The 2,377th Meeting of the Society

April 7, 2017

Powell Auditorium at the Cosmos Club

Our Blue Planet from the Vantage Point of Space

The View from Remote Sensing Satellites

Eric J. Lindstrom

Program Scientist, Physical Oceanography
Earth Science Division
NASA Science Mission Directorate

About the Lecture

The ocean has an enormous impact on Earth’s climate and the quality of our lives.  In this talk, Dr. Eric Lindstrom will show us how NASA senses many properties of the ocean from an array of satellites in Earth-orbit and the impact of these measurements on the science of oceanography and climate.   Some of the topics to be covered include sensing the changes in global sea level and the mass of the great ice sheets, the interaction of the ocean and atmosphere through sensing of sea surface temperature and surface wind vectors, and modeling of the surface circulation of the ocean and its interaction with marine debris including plastics.  
NASA’s Earth Science Division maintains a constellation of satellites that assist in monitoring and understanding the land, sea, and atmosphere of our Home Planet.  The science of physical oceanography has been transformed in the last 30 years by the advent of satellite oceanography that now provides precise global measurements of sea level, bottom pressure, surface winds, sea surface temperature and salinity, and ocean color.  These measurements provide a global synoptic view that when combined with a traditional ship-board perspective allow for an expanded realm of scientific inquiry and practical applications.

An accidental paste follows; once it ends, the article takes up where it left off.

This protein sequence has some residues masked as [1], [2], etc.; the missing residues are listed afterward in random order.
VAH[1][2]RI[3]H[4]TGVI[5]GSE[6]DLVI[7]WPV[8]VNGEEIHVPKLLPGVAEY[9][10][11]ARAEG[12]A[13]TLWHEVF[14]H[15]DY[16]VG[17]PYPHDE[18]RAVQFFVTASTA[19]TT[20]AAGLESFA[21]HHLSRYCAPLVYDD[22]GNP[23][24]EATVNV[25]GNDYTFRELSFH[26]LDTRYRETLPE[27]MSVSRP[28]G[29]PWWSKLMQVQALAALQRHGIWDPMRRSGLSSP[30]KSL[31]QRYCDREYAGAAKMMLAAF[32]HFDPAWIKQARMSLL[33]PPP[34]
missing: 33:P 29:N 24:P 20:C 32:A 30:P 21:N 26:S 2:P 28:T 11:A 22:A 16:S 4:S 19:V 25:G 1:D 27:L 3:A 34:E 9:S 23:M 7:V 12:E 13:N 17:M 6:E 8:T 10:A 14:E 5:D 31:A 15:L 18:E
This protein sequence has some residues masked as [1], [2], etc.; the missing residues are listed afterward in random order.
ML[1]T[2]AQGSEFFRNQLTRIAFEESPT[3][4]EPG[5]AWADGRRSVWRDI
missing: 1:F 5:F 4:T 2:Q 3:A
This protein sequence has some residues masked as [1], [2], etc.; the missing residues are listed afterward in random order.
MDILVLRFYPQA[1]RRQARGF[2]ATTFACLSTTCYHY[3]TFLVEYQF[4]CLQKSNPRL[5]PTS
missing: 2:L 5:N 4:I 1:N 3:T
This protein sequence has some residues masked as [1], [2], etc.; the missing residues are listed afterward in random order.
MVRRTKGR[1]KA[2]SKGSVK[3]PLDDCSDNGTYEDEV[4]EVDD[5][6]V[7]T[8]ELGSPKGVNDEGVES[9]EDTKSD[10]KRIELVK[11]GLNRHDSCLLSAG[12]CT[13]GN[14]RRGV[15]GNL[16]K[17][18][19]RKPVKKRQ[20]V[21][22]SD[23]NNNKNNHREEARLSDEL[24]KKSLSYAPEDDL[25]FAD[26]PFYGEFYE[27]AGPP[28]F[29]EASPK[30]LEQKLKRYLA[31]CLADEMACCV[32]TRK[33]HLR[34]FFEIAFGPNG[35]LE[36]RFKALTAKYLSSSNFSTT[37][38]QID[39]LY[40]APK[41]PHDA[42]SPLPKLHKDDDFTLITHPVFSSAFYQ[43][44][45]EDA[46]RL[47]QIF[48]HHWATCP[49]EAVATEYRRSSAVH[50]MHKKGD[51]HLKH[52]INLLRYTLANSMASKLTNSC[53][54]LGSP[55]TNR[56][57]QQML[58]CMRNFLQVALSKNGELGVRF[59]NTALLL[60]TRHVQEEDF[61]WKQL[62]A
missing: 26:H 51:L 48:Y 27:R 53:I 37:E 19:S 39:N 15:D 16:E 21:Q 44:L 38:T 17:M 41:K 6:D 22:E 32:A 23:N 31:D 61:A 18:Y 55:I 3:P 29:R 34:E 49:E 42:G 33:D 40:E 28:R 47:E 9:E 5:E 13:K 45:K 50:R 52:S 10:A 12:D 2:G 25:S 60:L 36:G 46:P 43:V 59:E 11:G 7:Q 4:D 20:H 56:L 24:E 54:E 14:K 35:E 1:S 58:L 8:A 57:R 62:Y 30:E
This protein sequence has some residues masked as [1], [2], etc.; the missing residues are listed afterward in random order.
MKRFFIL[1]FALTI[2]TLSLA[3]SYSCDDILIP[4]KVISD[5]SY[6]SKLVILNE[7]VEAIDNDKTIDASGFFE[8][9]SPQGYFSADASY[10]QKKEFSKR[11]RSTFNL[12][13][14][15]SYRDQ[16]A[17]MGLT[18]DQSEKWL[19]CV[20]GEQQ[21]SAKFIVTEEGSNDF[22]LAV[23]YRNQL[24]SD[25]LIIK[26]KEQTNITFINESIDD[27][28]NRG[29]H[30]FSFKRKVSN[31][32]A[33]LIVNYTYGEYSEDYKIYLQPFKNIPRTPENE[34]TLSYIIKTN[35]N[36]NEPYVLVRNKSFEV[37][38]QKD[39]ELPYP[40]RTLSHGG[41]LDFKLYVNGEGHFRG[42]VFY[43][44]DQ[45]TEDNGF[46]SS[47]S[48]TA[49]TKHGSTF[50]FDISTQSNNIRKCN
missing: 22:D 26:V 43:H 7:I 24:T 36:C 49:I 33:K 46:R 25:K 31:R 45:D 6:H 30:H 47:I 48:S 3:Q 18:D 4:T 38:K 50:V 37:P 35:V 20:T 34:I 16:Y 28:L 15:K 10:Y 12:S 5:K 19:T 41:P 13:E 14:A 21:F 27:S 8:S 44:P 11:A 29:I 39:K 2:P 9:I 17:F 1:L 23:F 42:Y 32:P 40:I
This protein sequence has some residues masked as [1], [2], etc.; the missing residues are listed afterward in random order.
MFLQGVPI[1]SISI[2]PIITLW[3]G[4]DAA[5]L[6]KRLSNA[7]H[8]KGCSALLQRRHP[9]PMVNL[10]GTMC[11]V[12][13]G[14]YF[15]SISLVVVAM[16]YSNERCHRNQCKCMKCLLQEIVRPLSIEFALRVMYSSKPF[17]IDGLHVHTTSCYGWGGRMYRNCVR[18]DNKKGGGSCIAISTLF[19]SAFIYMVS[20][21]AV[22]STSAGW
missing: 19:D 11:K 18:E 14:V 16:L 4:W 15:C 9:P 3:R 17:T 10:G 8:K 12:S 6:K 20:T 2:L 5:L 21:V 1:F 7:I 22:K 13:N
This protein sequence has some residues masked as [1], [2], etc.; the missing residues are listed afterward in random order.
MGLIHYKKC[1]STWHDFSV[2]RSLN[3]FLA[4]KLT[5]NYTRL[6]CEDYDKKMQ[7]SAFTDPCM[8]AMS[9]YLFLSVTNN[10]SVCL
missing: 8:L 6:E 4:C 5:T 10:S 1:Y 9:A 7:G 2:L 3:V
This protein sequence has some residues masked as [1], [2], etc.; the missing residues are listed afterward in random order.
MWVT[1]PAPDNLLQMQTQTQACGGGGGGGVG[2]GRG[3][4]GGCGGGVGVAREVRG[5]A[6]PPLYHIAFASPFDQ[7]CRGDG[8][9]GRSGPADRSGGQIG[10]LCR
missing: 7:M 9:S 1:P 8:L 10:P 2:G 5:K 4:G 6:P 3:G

About the Speaker

The ocean has an enormous impact on Earth’s climate and the quality of our lives.  In this talk, Dr. Eric Lindstrom will show us how NASA senses many properties of the ocean from an array of satellites in Earth-orbit and the impact of these measurements on the science of oceanography and climate.   Some of the topics to be covered include sensing the changes in global sea level and the mass of the great ice sheets, the interaction of the ocean and atmosphere through sensing of sea surface temperature and surface wind vectors, and modeling of the surface circulation of the ocean and its interaction with marine debris including plastics.  
NASA’s Earth Science Division maintains a constellation of satellites that assist in monitoring and understanding the land, sea, and atmosphere of our Home Planet.  The science of physical oceanography has been transformed in the last 30 years by the advent of satellite oceanography that now provides precise global measurements of sea level, bottom pressure, surface winds, sea surface temperature and salinity, and ocean color.  These measurements provide a global synoptic view that when combined with a traditional ship-board perspective allow for an expanded realm of scientific inquiry and practical applications.